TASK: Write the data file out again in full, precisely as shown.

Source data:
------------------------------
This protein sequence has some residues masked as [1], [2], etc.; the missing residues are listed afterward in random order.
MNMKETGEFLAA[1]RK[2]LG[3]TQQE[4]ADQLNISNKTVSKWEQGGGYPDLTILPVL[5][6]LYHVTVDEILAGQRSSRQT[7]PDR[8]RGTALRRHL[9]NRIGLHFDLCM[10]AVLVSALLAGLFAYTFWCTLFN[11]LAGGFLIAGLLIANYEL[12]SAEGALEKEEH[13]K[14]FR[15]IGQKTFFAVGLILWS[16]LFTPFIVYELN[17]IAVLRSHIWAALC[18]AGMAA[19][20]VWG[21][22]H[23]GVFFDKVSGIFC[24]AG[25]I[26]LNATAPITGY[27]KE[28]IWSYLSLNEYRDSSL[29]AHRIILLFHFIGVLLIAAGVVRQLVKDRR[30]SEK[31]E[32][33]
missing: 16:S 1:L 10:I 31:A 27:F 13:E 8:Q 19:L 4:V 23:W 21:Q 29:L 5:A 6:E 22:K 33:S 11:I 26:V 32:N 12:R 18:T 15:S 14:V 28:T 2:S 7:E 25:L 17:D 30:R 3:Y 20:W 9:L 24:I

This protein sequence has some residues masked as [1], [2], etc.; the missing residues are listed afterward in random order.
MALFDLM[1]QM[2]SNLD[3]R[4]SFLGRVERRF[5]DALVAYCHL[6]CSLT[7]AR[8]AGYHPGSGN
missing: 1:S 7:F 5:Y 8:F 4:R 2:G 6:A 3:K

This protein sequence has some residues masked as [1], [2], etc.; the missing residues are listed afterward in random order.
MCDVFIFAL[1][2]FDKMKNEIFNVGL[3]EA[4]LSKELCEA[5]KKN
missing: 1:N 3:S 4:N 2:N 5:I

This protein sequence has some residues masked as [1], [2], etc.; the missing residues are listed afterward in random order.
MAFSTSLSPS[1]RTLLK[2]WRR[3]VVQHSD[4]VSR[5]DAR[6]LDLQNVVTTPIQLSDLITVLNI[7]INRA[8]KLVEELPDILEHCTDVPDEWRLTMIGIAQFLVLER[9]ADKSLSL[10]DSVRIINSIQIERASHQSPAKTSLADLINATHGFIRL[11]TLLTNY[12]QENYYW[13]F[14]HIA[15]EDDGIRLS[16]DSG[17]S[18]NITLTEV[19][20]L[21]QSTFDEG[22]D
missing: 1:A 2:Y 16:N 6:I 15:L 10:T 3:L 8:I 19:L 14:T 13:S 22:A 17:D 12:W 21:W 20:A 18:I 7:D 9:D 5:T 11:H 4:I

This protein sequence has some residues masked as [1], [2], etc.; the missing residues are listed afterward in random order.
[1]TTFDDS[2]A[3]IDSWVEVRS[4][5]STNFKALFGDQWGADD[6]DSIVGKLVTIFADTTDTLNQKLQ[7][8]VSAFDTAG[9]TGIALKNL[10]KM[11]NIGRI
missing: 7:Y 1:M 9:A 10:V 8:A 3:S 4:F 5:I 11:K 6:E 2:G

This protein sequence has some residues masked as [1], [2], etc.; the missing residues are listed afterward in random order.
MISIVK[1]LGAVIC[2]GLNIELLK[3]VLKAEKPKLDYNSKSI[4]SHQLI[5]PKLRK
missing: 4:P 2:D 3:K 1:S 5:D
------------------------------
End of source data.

This protein sequence has some residues masked as [1], [2], etc.; the missing residues are listed afterward in random order.
MNMKETGEFLAA[1]RK[2]LG[3]TQQE[4]ADQLNISNKTVSKWEQGGGYPDLTILPVL[5][6]LYHVTVDEILAGQRSSRQT[7]PDR[8]RGTALRRHL[9]NRIGLHFDLCM[10]AVLVSALLAGLFAYTFWCTLFN[11]LAGGFLIAGLLIANYEL[12]SAEGALEKEEH[13]K[14]FR[15]IGQKTFFAVGLILWS[16]LFTPFIVYELN[17]IAVLRSHIWAALC[18]AGMAA[19][20]VWG[21][22]H[23]GVFFDKVSGIFC[24]AG[25]I[26]LNATAPITGY[27]KE[28]IWSYLSLNEYRDSSL[29]AHRIILLFHFIGVLLIAAGVVRQLVKDRR[30]SEK[31]E[32][33]
missing: 16:S 1:L 10:I 31:A 27:F 13:E 8:Q 19:L 4:V 23:W 21:Q 29:L 5:A 6:E 22:K 33:S 11:I 26:V 32:N 12:R 18:T 15:S 14:V 28:T 2:S 7:E 25:L 17:D 30:R 3:Y 20:W 9:L 24:I

This protein sequence has some residues masked as [1], [2], etc.; the missing residues are listed afterward in random order.
MALFDLM[1]QM[2]SNLD[3]R[4]SFLGRVERRF[5]DALVAYCHL[6]CSLT[7]AR[8]AGYHPGSGN
missing: 1:S 7:F 5:Y 8:F 4:R 2:G 6:A 3:K

This protein sequence has some residues masked as [1], [2], etc.; the missing residues are listed afterward in random order.
MCDVFIFAL[1][2]FDKMKNEIFNVGL[3]EA[4]LSKELCEA[5]KKN
missing: 1:N 3:S 4:N 2:N 5:I

This protein sequence has some residues masked as [1], [2], etc.; the missing residues are listed afterward in random order.
MAFSTSLSPS[1]RTLLK[2]WRR[3]VVQHSD[4]VSR[5]DAR[6]LDLQNVVTTPIQLSDLITVLNI[7]INRA[8]KLVEELPDILEHCTDVPDEWRLTMIGIAQFLVLER[9]ADKSLSL[10]DSVRIINSIQIERASHQSPAKTSLADLINATHGFIRL[11]TLLTNY[12]QENYYW[13]F[14]HIA[15]EDDGIRLS[16]DSG[17]S[18]NITLTEV[19][20]L[21]QSTFDEG[22]D
missing: 1:A 2:Y 16:N 6:I 15:L 10:T 3:L 8:I 19:L 14:T 13:S 22:A 17:D 12:W 21:W 20:A 18:I 7:D 9:D 5:T 11:H 4:I

This protein sequence has some residues masked as [1], [2], etc.; the missing residues are listed afterward in random order.
[1]TTFDDS[2]A[3]IDSWVEVRS[4][5]STNFKALFGDQWGADD[6]DSIVGKLVTIFADTTDTLNQKLQ[7][8]VSAFDTAG[9]TGIALKNL[10]KM[11]NIGRI
missing: 7:Y 1:M 9:A 10:V 8:A 3:S 4:F 5:I 11:K 6:E 2:G

This protein sequence has some residues masked as [1], [2], etc.; the missing residues are listed afterward in random order.
MISIVK[1]LGAVIC[2]GLNIELLK[3]VLKAEKPKLDYNSKSI[4]SHQLI[5]PKLRK
missing: 4:P 2:D 3:K 1:S 5:D